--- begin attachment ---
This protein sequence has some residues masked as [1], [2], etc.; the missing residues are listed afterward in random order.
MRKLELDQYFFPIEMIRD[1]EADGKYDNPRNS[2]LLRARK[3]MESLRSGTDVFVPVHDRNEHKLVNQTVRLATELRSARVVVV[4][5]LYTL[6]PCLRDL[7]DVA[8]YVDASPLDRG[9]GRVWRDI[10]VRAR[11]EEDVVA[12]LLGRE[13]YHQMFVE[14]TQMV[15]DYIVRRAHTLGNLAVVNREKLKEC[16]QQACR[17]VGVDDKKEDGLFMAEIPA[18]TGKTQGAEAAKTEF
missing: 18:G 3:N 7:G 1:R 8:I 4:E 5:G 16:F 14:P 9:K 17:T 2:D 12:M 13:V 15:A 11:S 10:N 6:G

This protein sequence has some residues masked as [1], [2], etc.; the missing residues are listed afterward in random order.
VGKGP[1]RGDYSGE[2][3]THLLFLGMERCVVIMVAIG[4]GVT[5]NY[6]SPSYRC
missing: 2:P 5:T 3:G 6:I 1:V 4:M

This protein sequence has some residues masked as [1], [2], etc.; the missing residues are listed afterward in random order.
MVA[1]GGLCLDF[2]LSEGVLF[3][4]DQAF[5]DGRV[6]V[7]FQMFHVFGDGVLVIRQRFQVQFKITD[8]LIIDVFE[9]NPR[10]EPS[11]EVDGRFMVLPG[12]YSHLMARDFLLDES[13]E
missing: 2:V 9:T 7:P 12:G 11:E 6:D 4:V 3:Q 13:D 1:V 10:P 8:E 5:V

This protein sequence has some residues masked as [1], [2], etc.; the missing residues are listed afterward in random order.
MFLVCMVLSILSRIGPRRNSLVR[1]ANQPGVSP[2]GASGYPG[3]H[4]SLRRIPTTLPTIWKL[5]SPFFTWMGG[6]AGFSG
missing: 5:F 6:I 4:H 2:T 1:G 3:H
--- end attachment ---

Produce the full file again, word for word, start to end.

This protein sequence has some residues masked as [1], [2], etc.; the missing residues are listed afterward in random order.
MRKLELDQYFFPIEMIRD[1]EADGKYDNPRNS[2]LLRARK[3]MESLRSGTDVFVPVHDRNEHKLVNQTVRLATELRSARVVVV[4][5]LYTL[6]PCLRDL[7]DVA[8]YVDASPLDRG[9]GRVWRDI[10]VRAR[11]EEDVVA[12]LLGRE[13]YHQMFVE[14]TQMV[15]DYIVRRAHTLGNLAVVNREKLKEC[16]QQACR[17]VGVDDKKEDGLFMAEIPA[18]TGKTQGAEAAKTEF
missing: 18:G 3:N 7:G 1:R 8:I 4:E 5:G 16:F 14:P 9:K 17:T 2:D 12:M 13:V 15:A 11:S 10:N 6:G

This protein sequence has some residues masked as [1], [2], etc.; the missing residues are listed afterward in random order.
VGKGP[1]RGDYSGE[2][3]THLLFLGMERCVVIMVAIG[4]GVT[5]NY[6]SPSYRC
missing: 2:P 5:T 3:G 6:I 1:V 4:M

This protein sequence has some residues masked as [1], [2], etc.; the missing residues are listed afterward in random order.
MVA[1]GGLCLDF[2]LSEGVLF[3][4]DQAF[5]DGRV[6]V[7]FQMFHVFGDGVLVIRQRFQVQFKITD[8]LIIDVFE[9]NPR[10]EPS[11]EVDGRFMVLPG[12]YSHLMARDFLLDES[13]E
missing: 2:V 9:T 7:P 12:G 11:E 6:D 4:V 3:Q 13:D 1:V 10:P 8:E 5:V

This protein sequence has some residues masked as [1], [2], etc.; the missing residues are listed afterward in random order.
MFLVCMVLSILSRIGPRRNSLVR[1]ANQPGVSP[2]GASGYPG[3]H[4]SLRRIPTTLPTIWKL[5]SPFFTWMGG[6]AGFSG
missing: 5:F 6:I 4:H 2:T 1:G 3:H